How to jump start your fall workout plan and stay motivated
  Kurt Ellingson 12:00 AM
Summer is officially over, which means, the wonderful season of fall has arrived. It takes longer to get daylight in the morning and it's almost pitched black by the time you get home from work. The weather starts to cool down and the pants, jackets, tuques, and gloves come back out of the closet. We are all back into the routine of daily life. Wake up, make the kids breakfast, get kids to school, go to work, come home, cook dinner, relax, and go to sleep.

Wait a minute…we missed something there…OH YA…EXERCISE!!!!!!!

Where the heck are we going to make room for that? The darkness and cool temperatures make it a lot harder to get ourselves out of bed in the morning for our daily walks, runs, gym sessions, or bike rides. So, you tell yourself you will do it after work, but by then its dark and cold outside and your tired from a long day at the office.

I have heard every excuse in the book about what's preventing people from exercising and eating right. I really have. But, I also know first hand what it takes to get around those excuses. Here are a few examples of the most common excuses I get when it comes to lack of exercise and poor eating habits.

Excuse # 1: It's too cold outside.

If your one of those people, who hates the cold weather, try an indoor spin class, bootcamp, yoga, circuit, or core class. There are a lot of options out there for the price of a Starbucks Venti latte and a pastry.

Excuse #2: I lack motivation.

Try working out with a buddy or going to a group class. It's a lot easier to motivate yourself to get out the door when you know you have someone else waiting for you. You won't let them down. Another good way to stay motivated is to write your goals down on a piece of paper and put them on the fridge and at your work desk. If you constantly see what it is you ultimately want, you are more likely keep focused and make it happen.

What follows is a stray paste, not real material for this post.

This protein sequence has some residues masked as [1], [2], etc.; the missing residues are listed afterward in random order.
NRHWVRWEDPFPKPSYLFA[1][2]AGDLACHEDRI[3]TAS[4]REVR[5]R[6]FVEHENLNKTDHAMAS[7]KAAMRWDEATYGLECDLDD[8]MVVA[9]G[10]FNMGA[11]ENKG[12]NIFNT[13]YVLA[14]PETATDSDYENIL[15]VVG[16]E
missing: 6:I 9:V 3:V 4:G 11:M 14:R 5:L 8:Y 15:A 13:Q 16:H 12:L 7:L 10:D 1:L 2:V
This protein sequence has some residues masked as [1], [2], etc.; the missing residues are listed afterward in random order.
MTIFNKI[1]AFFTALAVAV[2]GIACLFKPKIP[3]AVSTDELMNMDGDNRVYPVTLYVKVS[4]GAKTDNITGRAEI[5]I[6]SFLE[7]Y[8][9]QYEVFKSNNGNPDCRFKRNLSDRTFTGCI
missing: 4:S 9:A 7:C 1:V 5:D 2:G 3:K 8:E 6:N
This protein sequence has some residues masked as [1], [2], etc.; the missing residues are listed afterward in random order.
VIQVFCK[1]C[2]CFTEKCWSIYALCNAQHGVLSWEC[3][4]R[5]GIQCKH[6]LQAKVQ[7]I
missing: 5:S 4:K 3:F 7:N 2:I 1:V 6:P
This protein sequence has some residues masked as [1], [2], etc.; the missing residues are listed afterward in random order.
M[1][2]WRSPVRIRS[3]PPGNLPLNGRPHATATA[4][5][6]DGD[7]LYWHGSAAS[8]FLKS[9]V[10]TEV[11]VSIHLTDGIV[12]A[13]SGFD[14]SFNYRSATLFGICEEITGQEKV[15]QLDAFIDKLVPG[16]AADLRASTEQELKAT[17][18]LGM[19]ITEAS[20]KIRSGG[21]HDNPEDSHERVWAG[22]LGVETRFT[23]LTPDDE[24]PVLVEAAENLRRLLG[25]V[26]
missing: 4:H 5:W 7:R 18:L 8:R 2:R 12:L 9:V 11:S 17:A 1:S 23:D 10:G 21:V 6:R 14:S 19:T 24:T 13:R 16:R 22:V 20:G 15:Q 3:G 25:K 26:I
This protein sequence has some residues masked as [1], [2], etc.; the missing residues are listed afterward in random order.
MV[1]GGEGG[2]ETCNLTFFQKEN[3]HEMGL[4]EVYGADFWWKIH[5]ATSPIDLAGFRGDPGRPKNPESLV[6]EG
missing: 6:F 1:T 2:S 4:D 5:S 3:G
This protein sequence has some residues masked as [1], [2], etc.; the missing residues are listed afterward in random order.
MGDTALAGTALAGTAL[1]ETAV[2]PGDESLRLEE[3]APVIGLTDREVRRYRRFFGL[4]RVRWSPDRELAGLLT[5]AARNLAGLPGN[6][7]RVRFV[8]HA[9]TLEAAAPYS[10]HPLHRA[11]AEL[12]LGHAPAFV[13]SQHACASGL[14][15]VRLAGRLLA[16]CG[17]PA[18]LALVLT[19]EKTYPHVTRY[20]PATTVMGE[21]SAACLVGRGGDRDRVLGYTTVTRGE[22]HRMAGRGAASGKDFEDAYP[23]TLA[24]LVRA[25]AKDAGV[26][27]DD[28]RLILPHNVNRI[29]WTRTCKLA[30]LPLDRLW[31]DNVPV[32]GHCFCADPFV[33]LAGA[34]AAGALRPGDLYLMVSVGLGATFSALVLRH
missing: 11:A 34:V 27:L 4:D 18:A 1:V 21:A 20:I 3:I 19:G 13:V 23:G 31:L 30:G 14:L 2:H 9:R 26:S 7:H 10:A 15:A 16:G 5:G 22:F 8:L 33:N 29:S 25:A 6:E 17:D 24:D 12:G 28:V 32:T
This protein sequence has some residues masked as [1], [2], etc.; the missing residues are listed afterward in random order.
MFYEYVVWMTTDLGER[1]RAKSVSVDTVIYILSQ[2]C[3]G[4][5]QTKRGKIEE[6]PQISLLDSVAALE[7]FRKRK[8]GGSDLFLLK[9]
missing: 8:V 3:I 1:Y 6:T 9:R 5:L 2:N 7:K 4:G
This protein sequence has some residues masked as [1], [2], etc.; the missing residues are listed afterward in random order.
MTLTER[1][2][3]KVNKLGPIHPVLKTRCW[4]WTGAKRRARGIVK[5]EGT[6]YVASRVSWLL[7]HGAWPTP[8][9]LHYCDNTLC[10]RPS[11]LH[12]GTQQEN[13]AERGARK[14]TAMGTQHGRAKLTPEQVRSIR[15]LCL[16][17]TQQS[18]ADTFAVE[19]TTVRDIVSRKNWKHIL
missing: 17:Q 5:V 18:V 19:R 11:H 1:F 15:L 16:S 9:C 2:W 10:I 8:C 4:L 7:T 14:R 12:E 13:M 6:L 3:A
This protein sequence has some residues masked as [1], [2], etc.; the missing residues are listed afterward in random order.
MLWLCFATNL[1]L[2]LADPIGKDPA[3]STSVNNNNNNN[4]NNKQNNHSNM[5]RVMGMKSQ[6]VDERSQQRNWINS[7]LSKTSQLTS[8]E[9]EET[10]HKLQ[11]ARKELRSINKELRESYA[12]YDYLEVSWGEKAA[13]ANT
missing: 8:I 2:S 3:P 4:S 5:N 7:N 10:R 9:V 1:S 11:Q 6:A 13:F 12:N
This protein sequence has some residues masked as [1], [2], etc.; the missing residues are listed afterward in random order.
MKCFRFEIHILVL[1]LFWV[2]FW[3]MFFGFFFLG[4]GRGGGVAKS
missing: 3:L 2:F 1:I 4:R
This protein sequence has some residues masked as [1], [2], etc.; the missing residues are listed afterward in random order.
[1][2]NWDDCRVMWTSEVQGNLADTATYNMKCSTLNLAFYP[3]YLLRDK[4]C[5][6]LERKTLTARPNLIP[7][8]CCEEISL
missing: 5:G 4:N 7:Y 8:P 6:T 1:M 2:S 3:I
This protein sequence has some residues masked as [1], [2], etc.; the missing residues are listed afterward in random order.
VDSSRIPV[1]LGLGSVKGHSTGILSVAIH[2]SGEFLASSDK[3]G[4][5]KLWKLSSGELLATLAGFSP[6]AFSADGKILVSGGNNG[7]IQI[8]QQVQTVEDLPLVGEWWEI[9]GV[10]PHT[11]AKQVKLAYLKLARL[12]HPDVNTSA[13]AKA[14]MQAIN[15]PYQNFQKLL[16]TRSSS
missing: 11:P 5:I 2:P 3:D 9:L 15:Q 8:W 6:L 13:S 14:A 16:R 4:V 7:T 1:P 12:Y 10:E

Excuse # 3: I am so tired after work.

If you are one of those people who lack energy after work, I'll pay you $100 if you go exercise and don't feel energized afterwards. No matter how tired I am, if I just get out the door and start moving, I am instantaneously filled with energy. You will come home and your kids won't know what hit them. Also, if I am tired after work, I am less likely to make something healthy for dinner. I am more likely to order out. If I have exercised, I have more patience to cook. Furthermore, I am more likely to cook up something healthy for all that hard work I just did.

Don't let your energy slip during the day. Keep snacks on hand and eat at least once every 4 hours and try to have a snack in between. A good example of things to keep on hand: a handful of nuts, dried fruit, crackers and peanut butter, or an Elevate Me protein Bar!

Excuse # 4: There is no food in the house.

I get this one all the time. Write down 6-7 healthy and nutritious meals you are going to cook that week. Post them on the fridge so that they are in clear view. When you go to the grocery store at the beginning of the week, buy everything you need to make those meals. Then when you come home, all the ingredients will be on hand. If your children are old enough, get them to help with dinner. They can start preparing food while you are on your way home from work or your workout. One of the best things to do is take a couple hours on one of your days off to cook. Prepare a few meals you can put in the freezer. Pull it out in the morning or when you get home from work. Make a nice salad or steamed veggies to go along with it and presto, you have yourself/family a nice healthy meal.

Excuse # 5: Someone has to look after the kids.

Set up a plan with your partner. Maybe you do your exercise in the morning while he gets the kids ready for school, and he can do his exercise after work. Better yet, get the family together for some exercise. Take them for a nice walk, run, or bike ride.

There you have it, a list of excuses and the solutions to help you work around them. The best thing you can do is set a goal(s), identify barriers, and implement strategies to avoid those barriers. Set short and long term goals. A long term goal might be to train and finish a 10 km running event. A short term goal would be to run 3 times a week for 6 weeks. Remind yourself of your goals everyday because you are more likely to see them through to fruition.

Until next time,

Nicola Gildersleeve

Personal Trainer/ Endurance Coach

Elevate Me Ambassador/Athlete

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